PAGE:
Book Review: Standing in Two Places by Ashley Dyson

Standing in Two Places is a brief memoir of Ashley Dyson’s experience as an intended mother through the aid of a gestational carrier. It’s a story of her inner turmoil to accept her chosen method for having a second child is beautifully written and insightful. For her to have a second child biologically related to her, her husband and her first born her only choice was surrogacy. She realizes how lucky she is to have found a truly amazing woman as her gestational carrier and yet she is deeply conflicted.

I found myself initially feeling judgmental of Ashley’s resistance to share her experience with others. After all she was going to be able to have a child biologically related to her. But the truth is that even if I were faced with the exact same circumstances my experience would be different than Ashley’s. Every individuals life and life choices are shaped by our own internal filters; how and were we grow up, our families style for handling stress, conflict, joy as well as our own personal take on the world are very unique for each of us.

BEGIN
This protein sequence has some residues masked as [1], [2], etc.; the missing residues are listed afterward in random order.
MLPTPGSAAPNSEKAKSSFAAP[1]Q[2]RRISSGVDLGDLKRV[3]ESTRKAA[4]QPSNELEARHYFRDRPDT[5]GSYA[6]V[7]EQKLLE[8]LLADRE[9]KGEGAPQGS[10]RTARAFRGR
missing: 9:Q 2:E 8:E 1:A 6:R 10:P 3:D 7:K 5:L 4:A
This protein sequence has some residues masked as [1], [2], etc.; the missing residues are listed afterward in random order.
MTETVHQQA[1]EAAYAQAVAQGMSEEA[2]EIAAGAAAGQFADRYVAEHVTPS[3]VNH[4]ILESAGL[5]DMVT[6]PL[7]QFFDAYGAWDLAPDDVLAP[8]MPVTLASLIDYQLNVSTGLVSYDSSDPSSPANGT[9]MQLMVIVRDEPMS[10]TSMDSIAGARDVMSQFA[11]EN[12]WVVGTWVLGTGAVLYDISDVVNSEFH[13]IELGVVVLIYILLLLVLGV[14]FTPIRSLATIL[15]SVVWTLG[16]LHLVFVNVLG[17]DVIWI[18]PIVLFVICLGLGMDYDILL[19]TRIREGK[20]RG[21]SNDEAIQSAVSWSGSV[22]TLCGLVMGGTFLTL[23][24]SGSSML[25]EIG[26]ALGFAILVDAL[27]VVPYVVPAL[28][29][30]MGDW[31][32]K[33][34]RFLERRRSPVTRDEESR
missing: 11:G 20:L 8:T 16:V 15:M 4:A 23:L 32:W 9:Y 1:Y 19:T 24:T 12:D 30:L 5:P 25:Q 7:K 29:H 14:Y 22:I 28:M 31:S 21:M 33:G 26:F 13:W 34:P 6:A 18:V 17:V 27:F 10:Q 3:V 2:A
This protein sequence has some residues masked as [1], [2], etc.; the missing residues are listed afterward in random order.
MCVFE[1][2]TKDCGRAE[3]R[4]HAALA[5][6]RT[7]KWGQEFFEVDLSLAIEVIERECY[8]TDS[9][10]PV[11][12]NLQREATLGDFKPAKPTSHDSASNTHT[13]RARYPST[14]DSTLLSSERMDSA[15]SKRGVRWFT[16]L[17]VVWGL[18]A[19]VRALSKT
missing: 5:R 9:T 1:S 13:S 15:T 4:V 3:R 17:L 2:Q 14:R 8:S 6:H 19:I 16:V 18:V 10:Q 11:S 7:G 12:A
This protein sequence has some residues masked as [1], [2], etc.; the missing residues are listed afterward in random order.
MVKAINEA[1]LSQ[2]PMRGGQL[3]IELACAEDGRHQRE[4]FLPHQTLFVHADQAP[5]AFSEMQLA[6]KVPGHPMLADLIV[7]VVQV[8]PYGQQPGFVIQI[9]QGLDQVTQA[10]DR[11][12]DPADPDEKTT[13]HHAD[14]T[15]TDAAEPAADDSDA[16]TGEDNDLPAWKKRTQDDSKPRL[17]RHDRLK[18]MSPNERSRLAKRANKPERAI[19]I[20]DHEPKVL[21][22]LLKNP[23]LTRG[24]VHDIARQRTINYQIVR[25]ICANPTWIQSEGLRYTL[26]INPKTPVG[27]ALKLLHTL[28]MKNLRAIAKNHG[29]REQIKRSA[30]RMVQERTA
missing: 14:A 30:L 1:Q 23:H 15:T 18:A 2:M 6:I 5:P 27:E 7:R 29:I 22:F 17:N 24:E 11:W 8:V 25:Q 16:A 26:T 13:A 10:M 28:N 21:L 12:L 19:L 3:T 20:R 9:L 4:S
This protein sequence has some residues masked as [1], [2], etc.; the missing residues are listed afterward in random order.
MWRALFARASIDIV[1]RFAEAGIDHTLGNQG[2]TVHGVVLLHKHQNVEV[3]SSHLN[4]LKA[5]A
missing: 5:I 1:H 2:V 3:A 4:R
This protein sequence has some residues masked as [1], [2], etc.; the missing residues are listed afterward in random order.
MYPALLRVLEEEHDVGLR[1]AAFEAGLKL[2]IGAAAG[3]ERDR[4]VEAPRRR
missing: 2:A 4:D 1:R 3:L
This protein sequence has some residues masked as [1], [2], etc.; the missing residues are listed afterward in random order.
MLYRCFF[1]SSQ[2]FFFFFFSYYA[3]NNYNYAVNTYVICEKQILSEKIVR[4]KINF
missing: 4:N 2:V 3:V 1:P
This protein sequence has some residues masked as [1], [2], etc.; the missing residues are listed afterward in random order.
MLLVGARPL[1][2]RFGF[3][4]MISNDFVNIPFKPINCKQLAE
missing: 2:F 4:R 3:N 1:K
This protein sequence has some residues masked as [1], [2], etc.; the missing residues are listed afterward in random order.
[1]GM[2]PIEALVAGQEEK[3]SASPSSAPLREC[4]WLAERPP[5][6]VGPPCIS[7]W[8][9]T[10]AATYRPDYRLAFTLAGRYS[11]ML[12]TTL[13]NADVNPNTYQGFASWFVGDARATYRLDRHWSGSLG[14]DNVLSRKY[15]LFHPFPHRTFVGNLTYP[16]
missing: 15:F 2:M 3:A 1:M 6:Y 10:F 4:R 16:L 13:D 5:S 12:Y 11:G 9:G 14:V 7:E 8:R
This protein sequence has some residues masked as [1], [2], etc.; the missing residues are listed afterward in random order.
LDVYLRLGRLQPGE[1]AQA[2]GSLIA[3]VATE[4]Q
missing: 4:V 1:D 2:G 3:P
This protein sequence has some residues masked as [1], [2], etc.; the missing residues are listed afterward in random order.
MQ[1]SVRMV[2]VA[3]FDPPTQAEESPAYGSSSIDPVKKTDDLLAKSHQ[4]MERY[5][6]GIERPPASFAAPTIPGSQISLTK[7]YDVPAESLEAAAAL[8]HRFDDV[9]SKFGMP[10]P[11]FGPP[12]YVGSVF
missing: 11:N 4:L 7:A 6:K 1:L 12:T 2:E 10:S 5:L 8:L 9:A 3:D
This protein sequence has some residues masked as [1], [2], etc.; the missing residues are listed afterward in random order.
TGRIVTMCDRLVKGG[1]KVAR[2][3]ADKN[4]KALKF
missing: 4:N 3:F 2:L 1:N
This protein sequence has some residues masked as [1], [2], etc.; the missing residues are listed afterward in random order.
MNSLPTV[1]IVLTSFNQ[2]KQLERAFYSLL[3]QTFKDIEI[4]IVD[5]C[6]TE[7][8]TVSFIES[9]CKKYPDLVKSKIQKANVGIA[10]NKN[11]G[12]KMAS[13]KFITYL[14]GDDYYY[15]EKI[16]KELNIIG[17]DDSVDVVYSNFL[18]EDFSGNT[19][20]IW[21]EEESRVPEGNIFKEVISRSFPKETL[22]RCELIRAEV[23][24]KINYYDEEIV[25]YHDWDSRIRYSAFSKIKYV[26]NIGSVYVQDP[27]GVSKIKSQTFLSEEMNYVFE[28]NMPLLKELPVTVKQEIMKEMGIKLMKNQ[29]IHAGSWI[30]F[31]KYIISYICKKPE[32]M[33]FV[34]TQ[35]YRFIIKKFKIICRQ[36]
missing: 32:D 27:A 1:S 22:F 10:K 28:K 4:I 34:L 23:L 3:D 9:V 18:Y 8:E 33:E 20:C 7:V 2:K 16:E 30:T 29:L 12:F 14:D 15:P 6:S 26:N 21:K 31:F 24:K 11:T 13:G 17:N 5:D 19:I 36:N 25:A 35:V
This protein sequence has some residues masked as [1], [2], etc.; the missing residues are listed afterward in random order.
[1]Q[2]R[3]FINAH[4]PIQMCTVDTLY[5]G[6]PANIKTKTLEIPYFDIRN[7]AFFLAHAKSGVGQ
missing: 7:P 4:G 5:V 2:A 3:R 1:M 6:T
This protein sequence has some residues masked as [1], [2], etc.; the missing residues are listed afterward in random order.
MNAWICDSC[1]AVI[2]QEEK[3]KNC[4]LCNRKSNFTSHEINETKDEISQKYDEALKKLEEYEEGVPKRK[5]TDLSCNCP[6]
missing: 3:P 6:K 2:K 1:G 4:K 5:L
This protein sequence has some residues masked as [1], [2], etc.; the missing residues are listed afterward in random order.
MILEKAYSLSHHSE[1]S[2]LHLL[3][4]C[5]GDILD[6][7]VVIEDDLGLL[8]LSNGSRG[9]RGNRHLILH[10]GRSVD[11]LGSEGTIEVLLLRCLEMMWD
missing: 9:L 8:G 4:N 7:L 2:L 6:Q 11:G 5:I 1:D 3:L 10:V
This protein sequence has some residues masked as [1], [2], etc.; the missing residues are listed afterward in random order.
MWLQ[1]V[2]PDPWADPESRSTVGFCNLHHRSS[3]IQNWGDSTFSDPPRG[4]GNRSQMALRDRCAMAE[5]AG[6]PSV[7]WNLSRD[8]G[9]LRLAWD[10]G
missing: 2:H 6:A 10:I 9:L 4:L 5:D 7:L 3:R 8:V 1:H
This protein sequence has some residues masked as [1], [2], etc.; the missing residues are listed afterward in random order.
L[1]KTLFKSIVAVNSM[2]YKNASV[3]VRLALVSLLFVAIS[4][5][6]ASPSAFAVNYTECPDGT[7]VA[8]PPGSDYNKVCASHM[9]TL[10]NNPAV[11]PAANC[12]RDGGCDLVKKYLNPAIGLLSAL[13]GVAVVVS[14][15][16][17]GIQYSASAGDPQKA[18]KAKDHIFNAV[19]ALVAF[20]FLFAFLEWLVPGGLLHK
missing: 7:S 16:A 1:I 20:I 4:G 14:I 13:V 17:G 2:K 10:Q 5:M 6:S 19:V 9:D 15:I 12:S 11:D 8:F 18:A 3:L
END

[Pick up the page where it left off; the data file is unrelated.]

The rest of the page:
Where I would probably tell everyone my life story in hopes that they would understand me better Ashley’s response was to withdraw and keep her personal story to herself. Though you can hardly blame her when some of the few people she did share with had such preconceived ideas surrounding surrogacy that I think I might have kept my family building experience to myself too.

Ashley’s helped me to have some insight into her perspective. As her story progressed I understood her conflict as coming from a place of feeling helpless to actively contribute to the health and safety of her baby growing with in another woman’s uterus. With her first pregnancy, she had to spend many weeks hospitalized and immobile. To many that would be torture but for Ashley she was doing the best thing she could do for her unborn child, staying still. That was her job to keep her baby safe. As the intended mother her hands were tied.

Ashley has shared her story with literary flair. And though her fertility issue has to do with her surrogacy experience she brings up points that are true for intended parents building families through any form of ART (Assisted Reproductive Technology)` I also think that this is a book that could be appreciated by the general public as well as those who have friends and family dealing with fertility issues.

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